Touch-sensitive surfaces have become ubiquitous in our modern world. Although touchpads made their debut in the early 1980s as a mouse replacement for portable computers, it wasn’t until the advent of the iPhone that touchscreens captured the imagination of consumer electronics device manufacturers and the world at large. The reason for their appeal is simple: they remove the need for any special purpose peripherals (like mice or styli) and make commanding and controlling a computer or machine as direct as pointing and selecting. Because they are programmable, they also enable a single physical surface to act as a window onto a virtually infinite variety of applications.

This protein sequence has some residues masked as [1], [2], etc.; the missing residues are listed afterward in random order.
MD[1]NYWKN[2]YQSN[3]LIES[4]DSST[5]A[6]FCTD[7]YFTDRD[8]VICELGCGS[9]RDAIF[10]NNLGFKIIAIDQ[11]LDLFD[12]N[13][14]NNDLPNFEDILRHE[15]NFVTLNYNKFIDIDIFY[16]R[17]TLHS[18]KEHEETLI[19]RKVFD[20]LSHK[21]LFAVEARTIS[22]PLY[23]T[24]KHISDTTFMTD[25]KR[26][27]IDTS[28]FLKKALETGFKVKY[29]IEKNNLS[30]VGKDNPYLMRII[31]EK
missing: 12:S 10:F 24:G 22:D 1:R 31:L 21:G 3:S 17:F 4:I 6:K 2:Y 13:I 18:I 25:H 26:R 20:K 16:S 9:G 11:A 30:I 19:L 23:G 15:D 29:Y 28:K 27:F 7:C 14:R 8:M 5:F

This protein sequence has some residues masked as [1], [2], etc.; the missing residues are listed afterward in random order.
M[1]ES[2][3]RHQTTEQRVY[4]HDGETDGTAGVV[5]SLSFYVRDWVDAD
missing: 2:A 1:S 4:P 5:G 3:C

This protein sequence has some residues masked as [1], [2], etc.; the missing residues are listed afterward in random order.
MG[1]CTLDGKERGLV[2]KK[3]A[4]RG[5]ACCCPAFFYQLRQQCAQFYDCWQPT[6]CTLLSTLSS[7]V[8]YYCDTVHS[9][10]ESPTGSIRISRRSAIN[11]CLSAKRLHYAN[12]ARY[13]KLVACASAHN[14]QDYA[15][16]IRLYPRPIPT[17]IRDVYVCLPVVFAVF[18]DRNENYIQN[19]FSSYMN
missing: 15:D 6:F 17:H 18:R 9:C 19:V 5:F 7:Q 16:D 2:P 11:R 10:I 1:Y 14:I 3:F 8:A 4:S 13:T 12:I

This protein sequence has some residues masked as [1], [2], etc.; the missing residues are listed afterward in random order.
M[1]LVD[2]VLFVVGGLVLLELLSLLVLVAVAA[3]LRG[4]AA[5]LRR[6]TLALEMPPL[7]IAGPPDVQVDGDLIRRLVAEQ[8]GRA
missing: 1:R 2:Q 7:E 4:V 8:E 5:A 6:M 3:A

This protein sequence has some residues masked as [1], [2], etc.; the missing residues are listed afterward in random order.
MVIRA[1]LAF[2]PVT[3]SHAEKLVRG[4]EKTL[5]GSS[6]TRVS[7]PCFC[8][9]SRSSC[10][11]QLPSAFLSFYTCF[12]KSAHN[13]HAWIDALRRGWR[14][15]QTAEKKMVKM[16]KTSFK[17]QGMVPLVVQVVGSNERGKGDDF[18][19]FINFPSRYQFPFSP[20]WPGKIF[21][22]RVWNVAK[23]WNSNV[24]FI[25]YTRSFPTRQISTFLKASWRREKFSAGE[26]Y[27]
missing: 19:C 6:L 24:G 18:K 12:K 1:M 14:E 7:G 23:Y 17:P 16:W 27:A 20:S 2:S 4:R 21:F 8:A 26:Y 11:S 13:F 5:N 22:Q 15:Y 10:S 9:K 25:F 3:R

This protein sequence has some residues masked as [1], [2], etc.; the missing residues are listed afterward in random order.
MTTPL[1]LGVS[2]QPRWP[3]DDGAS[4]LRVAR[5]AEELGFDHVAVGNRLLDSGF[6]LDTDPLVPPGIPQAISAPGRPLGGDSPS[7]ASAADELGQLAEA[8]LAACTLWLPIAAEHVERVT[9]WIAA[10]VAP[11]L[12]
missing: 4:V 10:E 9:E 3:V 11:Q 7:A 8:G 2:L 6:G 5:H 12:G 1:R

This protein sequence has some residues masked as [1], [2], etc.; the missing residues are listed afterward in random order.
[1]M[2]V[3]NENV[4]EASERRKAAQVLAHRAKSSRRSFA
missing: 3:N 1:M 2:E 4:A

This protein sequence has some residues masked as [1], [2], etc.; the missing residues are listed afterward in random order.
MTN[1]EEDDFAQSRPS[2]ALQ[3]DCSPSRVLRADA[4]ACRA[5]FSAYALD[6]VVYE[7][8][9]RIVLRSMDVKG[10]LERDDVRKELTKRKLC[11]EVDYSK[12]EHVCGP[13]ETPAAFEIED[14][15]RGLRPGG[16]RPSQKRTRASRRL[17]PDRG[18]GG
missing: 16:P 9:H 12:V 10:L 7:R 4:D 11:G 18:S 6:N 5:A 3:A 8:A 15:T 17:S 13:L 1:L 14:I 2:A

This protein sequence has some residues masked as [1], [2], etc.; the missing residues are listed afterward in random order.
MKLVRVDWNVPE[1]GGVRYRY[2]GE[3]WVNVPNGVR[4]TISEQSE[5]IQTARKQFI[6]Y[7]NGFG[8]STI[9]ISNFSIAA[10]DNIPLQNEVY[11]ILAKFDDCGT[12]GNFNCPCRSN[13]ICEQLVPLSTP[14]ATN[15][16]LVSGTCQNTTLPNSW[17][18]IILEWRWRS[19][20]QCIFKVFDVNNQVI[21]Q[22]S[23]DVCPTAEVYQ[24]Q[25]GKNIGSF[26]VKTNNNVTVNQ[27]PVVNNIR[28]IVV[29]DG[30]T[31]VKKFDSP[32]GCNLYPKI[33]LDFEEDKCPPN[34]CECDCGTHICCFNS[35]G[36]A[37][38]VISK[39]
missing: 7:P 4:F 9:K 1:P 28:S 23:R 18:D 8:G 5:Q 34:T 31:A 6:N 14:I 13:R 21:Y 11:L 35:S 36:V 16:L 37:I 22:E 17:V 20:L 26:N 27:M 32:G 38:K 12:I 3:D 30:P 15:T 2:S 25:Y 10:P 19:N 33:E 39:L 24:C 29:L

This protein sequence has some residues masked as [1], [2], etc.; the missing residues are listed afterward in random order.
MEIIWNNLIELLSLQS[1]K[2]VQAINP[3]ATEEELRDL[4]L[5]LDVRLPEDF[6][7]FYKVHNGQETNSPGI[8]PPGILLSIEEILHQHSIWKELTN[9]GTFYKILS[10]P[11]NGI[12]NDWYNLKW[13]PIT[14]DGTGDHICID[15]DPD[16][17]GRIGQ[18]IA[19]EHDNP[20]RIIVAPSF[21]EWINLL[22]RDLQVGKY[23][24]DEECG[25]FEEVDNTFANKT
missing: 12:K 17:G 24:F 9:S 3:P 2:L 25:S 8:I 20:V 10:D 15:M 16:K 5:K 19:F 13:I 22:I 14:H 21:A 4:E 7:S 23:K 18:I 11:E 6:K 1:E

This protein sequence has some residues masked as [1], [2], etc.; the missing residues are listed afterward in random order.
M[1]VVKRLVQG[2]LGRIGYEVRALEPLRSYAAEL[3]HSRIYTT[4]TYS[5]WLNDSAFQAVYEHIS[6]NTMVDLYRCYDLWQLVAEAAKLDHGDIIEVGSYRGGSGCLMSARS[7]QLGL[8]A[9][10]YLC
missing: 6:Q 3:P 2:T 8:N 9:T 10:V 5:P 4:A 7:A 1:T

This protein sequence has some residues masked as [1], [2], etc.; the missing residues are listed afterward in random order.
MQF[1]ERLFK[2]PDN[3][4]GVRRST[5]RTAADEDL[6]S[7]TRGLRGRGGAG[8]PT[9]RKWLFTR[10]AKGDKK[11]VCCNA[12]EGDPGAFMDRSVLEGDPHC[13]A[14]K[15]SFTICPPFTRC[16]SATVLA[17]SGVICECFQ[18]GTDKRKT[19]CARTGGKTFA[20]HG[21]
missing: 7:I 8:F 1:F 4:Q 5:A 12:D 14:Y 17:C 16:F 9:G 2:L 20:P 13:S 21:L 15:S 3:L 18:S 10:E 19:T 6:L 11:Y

Although the revolution enabled by touch-sensitive surfaces is most visible in our mobile devices, this technology is becoming commonplace in automotive interfaces (both as touchpads and touchscreens), wearable devices and game controllers. As component prices drop, this technology has the potential to replace nearly every control interface including those found in white and brown goods.